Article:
Adelaide is a long jacket-style, shawl-collar sweater with bracelet-length sleeves and pockets with contrast trim that matches the collar and hem edging. It's knitted in what I think is a pretty innovative way: from the outside of the border inward, and then up from the bottom hem in one piece, with practically no seaming. The collar stitches are caught in as you knit up the body. I still need to tweak the pattern a bit and size it up for M-2X, but it's ready to go in size S if anyone wants to take a crack at it; just email me or ping me in Ravelry and I can send you the pattern.

After I get back I'll be boxing this up to send to Thee Accidental Dater...hoping it brings her warmth, if not reliable non-crazy companionship, during the cold East Coast winter.

Friday, November 28, 2008

Laverne 2

Having given away the first Laverne to my adorable sweater model, colleague and friend Lorrie D., I decided I wanted one for myself. So I made a white-on-white version, which you can see here. This one uses the modification provided in the pattern for longer short sleeves (the original Laverne has cap sleeves) and it also uses the same color for the body and ribbed trim.

I wore it this week and discovered two things: 1) Mohair REALLY keeps you warm, and 2) Fuzzy sweaters totally make your boobs look bigger. I guess that second one counts as more of a RE-discovery, though. Here's to ya, Jane Russell!

Wednesday, November 5, 2008

Adelaide will have buttons. And pockets!

Just so you all (that's right, I'm talking to all four of you who are reading this) know, Adelaide will be one of those sweaters that you can actually carry stuff around in. She'll have a couple of pockets in the front. Won't that be nice? It confounds me that I can leave the house fully dressed--sometimes wearing as many as four or five separate garments--and still have no place to put my car keys. My husband does not have this problem. Men's clothing tends to have pockets; women's clothing tends not to have pockets. Sucky!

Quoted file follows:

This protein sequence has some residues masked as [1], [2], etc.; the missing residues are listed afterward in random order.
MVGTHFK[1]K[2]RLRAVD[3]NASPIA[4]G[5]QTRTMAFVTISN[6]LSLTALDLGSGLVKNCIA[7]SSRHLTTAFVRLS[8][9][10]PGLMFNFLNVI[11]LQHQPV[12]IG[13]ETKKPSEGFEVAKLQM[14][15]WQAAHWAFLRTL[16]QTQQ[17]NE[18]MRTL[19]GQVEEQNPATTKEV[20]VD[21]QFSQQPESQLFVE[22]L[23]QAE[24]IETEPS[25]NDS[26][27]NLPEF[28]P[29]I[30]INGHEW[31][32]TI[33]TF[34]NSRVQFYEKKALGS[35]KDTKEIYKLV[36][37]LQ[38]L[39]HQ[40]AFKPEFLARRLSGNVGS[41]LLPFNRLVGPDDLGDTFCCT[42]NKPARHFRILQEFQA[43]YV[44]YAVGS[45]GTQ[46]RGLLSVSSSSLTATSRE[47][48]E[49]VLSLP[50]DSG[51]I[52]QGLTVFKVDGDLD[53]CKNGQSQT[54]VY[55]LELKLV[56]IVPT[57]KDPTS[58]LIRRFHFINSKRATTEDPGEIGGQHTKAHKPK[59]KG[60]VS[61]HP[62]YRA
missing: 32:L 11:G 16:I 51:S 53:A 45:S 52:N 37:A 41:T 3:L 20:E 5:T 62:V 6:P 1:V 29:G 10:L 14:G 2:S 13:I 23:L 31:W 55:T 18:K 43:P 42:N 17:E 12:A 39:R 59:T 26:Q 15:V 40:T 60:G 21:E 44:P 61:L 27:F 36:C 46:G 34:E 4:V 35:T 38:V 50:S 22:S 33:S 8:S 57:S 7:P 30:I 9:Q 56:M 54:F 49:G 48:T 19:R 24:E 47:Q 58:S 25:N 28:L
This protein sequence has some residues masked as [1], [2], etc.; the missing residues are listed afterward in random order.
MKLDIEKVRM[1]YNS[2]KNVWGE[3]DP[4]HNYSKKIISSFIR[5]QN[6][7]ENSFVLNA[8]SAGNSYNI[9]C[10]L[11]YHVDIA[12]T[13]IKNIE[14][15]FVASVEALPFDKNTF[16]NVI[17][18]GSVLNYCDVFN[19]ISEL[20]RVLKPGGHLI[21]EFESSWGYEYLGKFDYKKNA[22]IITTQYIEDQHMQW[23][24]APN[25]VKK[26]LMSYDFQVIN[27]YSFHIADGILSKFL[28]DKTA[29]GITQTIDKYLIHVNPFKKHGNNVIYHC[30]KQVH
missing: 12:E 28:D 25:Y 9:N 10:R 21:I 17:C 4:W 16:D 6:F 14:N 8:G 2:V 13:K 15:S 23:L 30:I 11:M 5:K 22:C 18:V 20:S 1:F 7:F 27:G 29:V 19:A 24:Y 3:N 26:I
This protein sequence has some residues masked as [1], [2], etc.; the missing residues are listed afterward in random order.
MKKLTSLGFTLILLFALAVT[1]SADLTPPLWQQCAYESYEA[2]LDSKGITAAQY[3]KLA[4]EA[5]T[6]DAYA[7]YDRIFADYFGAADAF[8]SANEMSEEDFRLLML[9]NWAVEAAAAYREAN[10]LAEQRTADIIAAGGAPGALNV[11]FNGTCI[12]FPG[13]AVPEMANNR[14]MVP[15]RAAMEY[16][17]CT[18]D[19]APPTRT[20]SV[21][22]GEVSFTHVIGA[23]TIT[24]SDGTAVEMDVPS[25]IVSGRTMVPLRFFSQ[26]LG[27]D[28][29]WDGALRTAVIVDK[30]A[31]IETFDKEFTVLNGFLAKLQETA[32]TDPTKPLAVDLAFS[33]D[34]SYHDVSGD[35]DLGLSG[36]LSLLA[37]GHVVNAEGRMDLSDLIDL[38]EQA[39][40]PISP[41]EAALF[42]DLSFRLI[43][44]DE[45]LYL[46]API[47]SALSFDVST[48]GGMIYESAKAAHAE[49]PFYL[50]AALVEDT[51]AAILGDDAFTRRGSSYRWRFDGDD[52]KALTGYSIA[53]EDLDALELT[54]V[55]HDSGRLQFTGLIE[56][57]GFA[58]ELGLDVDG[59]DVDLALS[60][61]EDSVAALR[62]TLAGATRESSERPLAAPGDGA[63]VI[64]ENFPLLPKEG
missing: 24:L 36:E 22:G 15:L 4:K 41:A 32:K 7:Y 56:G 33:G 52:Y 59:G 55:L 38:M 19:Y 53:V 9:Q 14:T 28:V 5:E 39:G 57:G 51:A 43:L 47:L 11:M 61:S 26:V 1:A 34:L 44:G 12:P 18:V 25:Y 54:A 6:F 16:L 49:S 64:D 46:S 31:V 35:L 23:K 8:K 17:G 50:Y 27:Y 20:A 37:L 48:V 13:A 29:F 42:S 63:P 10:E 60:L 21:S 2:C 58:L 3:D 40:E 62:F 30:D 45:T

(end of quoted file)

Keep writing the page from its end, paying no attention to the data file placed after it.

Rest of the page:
I also found some very nice buttons for this sweater on Monday at Silk Road. Sometimes the buttons come first with a sweater; I have a stash of buttons scrounged from various junk shops and antique malls that I paw through as part of my design process. Other times, though, I get all the way to the end of the knitting process with no buttons, and then have to go hunting for something I like. That can be hard, either because I've just gone ahead and made buttonholes of an arbitrary size that whatever buttons I do get will need to fit through--or I've rashly worked up the garment without buttonholes, in which case I have to figure out whether to use snaps or a zipper or some other closure, and just use the buttons for show.

Buttons are definitely on my top-100 list of Inanimate Things I Like a Lot, though. And "finding just the right button for something I'm knitting (or may be knitting soon)" is definitely in the top 50 of Feelings I Like to Feel--lower than "mixing the perfect ratio of gin and tonic" and "coasting downhill on my bicycle on a sunny day" but just a bit higher than "decisively stapling the corner of a finished term paper."

Saturday, November 1, 2008

Next up: Adelaide

Now on the needles: Adelaide, which will be a shawl-collared jacket in muted shades of pink and green. After the ultrafine mohair of Laverne, the chunky Araucania wool is a big switch. I experimented with a swatch of slipped-stitch color work for the body of the sweater, but the verdict from The Ladies this morning was that I should stick with plain stockinette and save the color changes for the garter stitch border. (Thanks, Ladies! Good advice, as always.) I'm just about ready to start working the short rows for the collar and the buttonholes nowl; first I have to double-check to see which side the buttons are supposed to go on--I can never remember that.

Special thanks to Jene for the sardine bowl...

Thursday, October 30, 2008

Introducing: Laverne

Laverne's a sassy young lady--she's got contrast trim, a scooped neckline, and a bright corsage applique that says "I'm not afraid to cause a little stir in the stacks."

As shown here in size Medium, Laverne uses three balls of Crystal Palace Kid Merino and less than one ball of Rowan Kidsilk Haze (plus a few scraps of sock yarn, 10-20 yds each, for the flowers). Size range is XS-3X (30-54" bust), and variations for 3/4 length sleeves and short row bust shaping to fit fuller figures are included.

Pattern is worked from the top down in stockinette on circular needles, so there's practically no seaming or finishing after the knitting's done. If you're a quick knitter, you can crank Laverne out in less than a week.

Buy this pattern on Ravelry or directly from this site! Just $5.00 for the PDF download...